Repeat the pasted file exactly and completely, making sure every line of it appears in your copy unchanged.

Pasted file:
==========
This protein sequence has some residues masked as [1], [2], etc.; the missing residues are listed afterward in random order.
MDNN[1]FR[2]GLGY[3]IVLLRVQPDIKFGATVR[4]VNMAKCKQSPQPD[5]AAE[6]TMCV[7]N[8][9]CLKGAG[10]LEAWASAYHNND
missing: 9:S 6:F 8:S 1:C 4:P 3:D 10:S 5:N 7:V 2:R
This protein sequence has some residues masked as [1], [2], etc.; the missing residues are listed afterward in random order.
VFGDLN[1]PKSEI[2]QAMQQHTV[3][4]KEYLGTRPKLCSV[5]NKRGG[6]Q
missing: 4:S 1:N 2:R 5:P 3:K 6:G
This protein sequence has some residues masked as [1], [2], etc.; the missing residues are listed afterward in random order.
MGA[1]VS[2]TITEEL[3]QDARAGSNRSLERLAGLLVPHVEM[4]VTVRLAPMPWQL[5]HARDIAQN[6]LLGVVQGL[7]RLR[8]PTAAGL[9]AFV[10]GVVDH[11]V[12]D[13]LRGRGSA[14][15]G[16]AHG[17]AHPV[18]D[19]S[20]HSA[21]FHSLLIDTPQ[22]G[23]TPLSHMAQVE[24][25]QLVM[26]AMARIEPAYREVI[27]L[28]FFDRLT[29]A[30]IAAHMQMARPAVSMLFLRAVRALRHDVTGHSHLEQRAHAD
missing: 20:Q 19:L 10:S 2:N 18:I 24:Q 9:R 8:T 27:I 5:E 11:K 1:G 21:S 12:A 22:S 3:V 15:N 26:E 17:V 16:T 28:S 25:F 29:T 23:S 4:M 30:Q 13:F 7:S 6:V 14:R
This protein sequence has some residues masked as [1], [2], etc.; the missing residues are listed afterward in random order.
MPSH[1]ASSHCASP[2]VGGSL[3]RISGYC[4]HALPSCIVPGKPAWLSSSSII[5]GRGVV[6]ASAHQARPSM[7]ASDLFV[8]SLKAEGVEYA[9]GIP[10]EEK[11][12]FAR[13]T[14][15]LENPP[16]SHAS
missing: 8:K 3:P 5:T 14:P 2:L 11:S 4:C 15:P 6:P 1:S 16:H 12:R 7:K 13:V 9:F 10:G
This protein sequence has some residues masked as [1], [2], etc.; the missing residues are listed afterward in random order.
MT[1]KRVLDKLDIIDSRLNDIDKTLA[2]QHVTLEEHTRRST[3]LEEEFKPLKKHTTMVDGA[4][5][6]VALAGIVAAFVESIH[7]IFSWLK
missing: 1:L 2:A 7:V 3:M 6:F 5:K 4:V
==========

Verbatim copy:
This protein sequence has some residues masked as [1], [2], etc.; the missing residues are listed afterward in random order.
MDNN[1]FR[2]GLGY[3]IVLLRVQPDIKFGATVR[4]VNMAKCKQSPQPD[5]AAE[6]TMCV[7]N[8][9]CLKGAG[10]LEAWASAYHNND
missing: 9:S 6:F 8:S 1:C 4:P 3:D 10:S 5:N 7:V 2:R
This protein sequence has some residues masked as [1], [2], etc.; the missing residues are listed afterward in random order.
VFGDLN[1]PKSEI[2]QAMQQHTV[3][4]KEYLGTRPKLCSV[5]NKRGG[6]Q
missing: 4:S 1:N 2:R 5:P 3:K 6:G
This protein sequence has some residues masked as [1], [2], etc.; the missing residues are listed afterward in random order.
MGA[1]VS[2]TITEEL[3]QDARAGSNRSLERLAGLLVPHVEM[4]VTVRLAPMPWQL[5]HARDIAQN[6]LLGVVQGL[7]RLR[8]PTAAGL[9]AFV[10]GVVDH[11]V[12]D[13]LRGRGSA[14][15]G[16]AHG[17]AHPV[18]D[19]S[20]HSA[21]FHSLLIDTPQ[22]G[23]TPLSHMAQVE[24][25]QLVM[26]AMARIEPAYREVI[27]L[28]FFDRLT[29]A[30]IAAHMQMARPAVSMLFLRAVRALRHDVTGHSHLEQRAHAD
missing: 20:Q 19:L 10:S 2:N 18:I 24:Q 9:R 8:T 27:I 5:E 11:K 1:G 21:S 12:A 22:S 3:V 15:N 26:E 17:V 16:T 28:S 25:F 29:T 23:S 4:M 30:Q 13:F 7:S 6:V 14:R
This protein sequence has some residues masked as [1], [2], etc.; the missing residues are listed afterward in random order.
MPSH[1]ASSHCASP[2]VGGSL[3]RISGYC[4]HALPSCIVPGKPAWLSSSSII[5]GRGVV[6]ASAHQARPSM[7]ASDLFV[8]SLKAEGVEYA[9]GIP[10]EEK[11][12]FAR[13]T[14][15]LENPP[16]SHAS
missing: 8:K 3:P 5:T 14:P 2:L 11:S 4:C 15:P 6:P 1:S 16:H 12:R 7:K 13:V 9:F 10:G
This protein sequence has some residues masked as [1], [2], etc.; the missing residues are listed afterward in random order.
MT[1]KRVLDKLDIIDSRLNDIDKTLA[2]QHVTLEEHTRRST[3]LEEEFKPLKKHTTMVDGA[4][5][6]VALAGIVAAFVESIH[7]IFSWLK
missing: 1:L 2:A 7:V 3:M 6:F 5:K 4:V